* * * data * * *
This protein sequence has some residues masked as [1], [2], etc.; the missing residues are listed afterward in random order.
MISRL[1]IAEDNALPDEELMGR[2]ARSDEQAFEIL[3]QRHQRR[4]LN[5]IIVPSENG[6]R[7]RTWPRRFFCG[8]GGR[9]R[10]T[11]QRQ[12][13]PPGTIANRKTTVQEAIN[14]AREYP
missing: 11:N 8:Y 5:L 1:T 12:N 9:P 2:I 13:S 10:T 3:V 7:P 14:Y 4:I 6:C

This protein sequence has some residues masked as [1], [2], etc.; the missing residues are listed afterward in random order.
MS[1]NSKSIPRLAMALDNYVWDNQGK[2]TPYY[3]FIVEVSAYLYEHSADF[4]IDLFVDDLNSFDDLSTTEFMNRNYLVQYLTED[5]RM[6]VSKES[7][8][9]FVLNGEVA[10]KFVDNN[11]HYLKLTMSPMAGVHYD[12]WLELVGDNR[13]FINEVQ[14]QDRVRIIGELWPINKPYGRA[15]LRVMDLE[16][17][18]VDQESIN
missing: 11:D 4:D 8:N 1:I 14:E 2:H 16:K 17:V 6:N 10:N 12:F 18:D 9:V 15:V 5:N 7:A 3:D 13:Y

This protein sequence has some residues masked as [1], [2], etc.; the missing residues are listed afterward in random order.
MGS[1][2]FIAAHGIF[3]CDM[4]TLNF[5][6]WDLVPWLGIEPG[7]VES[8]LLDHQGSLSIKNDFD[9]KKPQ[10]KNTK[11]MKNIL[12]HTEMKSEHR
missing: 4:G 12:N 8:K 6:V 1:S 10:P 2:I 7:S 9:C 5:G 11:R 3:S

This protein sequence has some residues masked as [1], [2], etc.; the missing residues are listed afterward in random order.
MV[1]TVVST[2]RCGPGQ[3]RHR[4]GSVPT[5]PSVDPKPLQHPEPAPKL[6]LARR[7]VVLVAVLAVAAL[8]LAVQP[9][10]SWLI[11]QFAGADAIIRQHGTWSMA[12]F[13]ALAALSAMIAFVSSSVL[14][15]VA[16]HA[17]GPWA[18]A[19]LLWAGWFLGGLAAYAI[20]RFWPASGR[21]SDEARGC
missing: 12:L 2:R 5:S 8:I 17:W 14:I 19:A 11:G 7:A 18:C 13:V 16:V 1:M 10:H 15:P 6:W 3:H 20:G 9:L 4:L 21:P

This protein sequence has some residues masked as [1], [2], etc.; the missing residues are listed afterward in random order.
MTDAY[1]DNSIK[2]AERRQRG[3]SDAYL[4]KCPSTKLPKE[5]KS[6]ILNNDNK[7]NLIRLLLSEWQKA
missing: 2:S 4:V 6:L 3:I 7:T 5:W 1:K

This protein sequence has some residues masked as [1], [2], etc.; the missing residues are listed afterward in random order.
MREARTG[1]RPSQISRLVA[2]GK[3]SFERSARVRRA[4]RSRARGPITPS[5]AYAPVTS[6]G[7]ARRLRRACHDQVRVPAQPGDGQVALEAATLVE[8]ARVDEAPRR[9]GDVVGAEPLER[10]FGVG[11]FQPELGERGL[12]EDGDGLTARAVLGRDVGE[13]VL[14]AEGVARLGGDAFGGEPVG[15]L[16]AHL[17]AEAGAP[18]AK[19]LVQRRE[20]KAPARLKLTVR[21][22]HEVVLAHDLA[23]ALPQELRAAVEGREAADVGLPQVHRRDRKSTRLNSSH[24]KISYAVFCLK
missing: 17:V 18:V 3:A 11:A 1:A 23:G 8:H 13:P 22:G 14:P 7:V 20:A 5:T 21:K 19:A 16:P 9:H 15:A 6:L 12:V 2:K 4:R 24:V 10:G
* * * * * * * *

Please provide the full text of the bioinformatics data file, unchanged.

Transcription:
This protein sequence has some residues masked as [1], [2], etc.; the missing residues are listed afterward in random order.
MISRL[1]IAEDNALPDEELMGR[2]ARSDEQAFEIL[3]QRHQRR[4]LN[5]IIVPSENG[6]R[7]RTWPRRFFCG[8]GGR[9]R[10]T[11]QRQ[12][13]PPGTIANRKTTVQEAIN[14]AREYP
missing: 11:N 8:Y 5:L 1:T 12:N 9:P 2:I 13:S 10:T 3:V 7:P 14:Y 4:I 6:C

This protein sequence has some residues masked as [1], [2], etc.; the missing residues are listed afterward in random order.
MS[1]NSKSIPRLAMALDNYVWDNQGK[2]TPYY[3]FIVEVSAYLYEHSADF[4]IDLFVDDLNSFDDLSTTEFMNRNYLVQYLTED[5]RM[6]VSKES[7][8][9]FVLNGEVA[10]KFVDNN[11]HYLKLTMSPMAGVHYD[12]WLELVGDNR[13]FINEVQ[14]QDRVRIIGELWPINKPYGRA[15]LRVMDLE[16][17][18]VDQESIN
missing: 11:D 4:D 8:N 1:I 14:E 2:H 16:K 17:V 6:N 10:N 12:F 18:D 9:V 15:V 5:N 7:A 3:D 13:Y

This protein sequence has some residues masked as [1], [2], etc.; the missing residues are listed afterward in random order.
MGS[1][2]FIAAHGIF[3]CDM[4]TLNF[5][6]WDLVPWLGIEPG[7]VES[8]LLDHQGSLSIKNDFD[9]KKPQ[10]KNTK[11]MKNIL[12]HTEMKSEHR
missing: 4:G 12:N 8:K 6:V 1:S 10:P 2:I 7:S 9:C 5:G 11:R 3:S

This protein sequence has some residues masked as [1], [2], etc.; the missing residues are listed afterward in random order.
MV[1]TVVST[2]RCGPGQ[3]RHR[4]GSVPT[5]PSVDPKPLQHPEPAPKL[6]LARR[7]VVLVAVLAVAAL[8]LAVQP[9][10]SWLI[11]QFAGADAIIRQHGTWSMA[12]F[13]ALAALSAMIAFVSSSVL[14][15]VA[16]HA[17]GPWA[18]A[19]LLWAGWFLGGLAAYAI[20]RFWPASGR[21]SDEARGC
missing: 12:L 2:R 5:S 8:I 17:W 14:I 19:A 11:G 7:A 18:C 13:V 16:V 1:M 10:H 15:P 6:W 3:H 20:G 9:L 4:L 21:P

This protein sequence has some residues masked as [1], [2], etc.; the missing residues are listed afterward in random order.
MTDAY[1]DNSIK[2]AERRQRG[3]SDAYL[4]KCPSTKLPKE[5]KS[6]ILNNDNK[7]NLIRLLLSEWQKA
missing: 2:S 4:V 6:L 3:I 7:T 5:W 1:K

This protein sequence has some residues masked as [1], [2], etc.; the missing residues are listed afterward in random order.
MREARTG[1]RPSQISRLVA[2]GK[3]SFERSARVRRA[4]RSRARGPITPS[5]AYAPVTS[6]G[7]ARRLRRACHDQVRVPAQPGDGQVALEAATLVE[8]ARVDEAPRR[9]GDVVGAEPLER[10]FGVG[11]FQPELGERGL[12]EDGDGLTARAVLGRDVGE[13]VL[14]AEGVARLGGDAFGGEPVG[15]L[16]AHL[17]AEAGAP[18]AK[19]LVQRRE[20]KAPARLKLTVR[21][22]HEVVLAHDLA[23]ALPQELRAAVEGREAADVGLPQVHRRDRKSTRLNSSH[24]KISYAVFCLK
missing: 17:V 18:V 3:A 11:A 1:A 23:G 8:H 13:P 22:G 14:P 7:V 20:A 5:T 21:K 19:A 16:P 9:H 15:A 6:L 12:V 2:K 4:R 24:V 10:G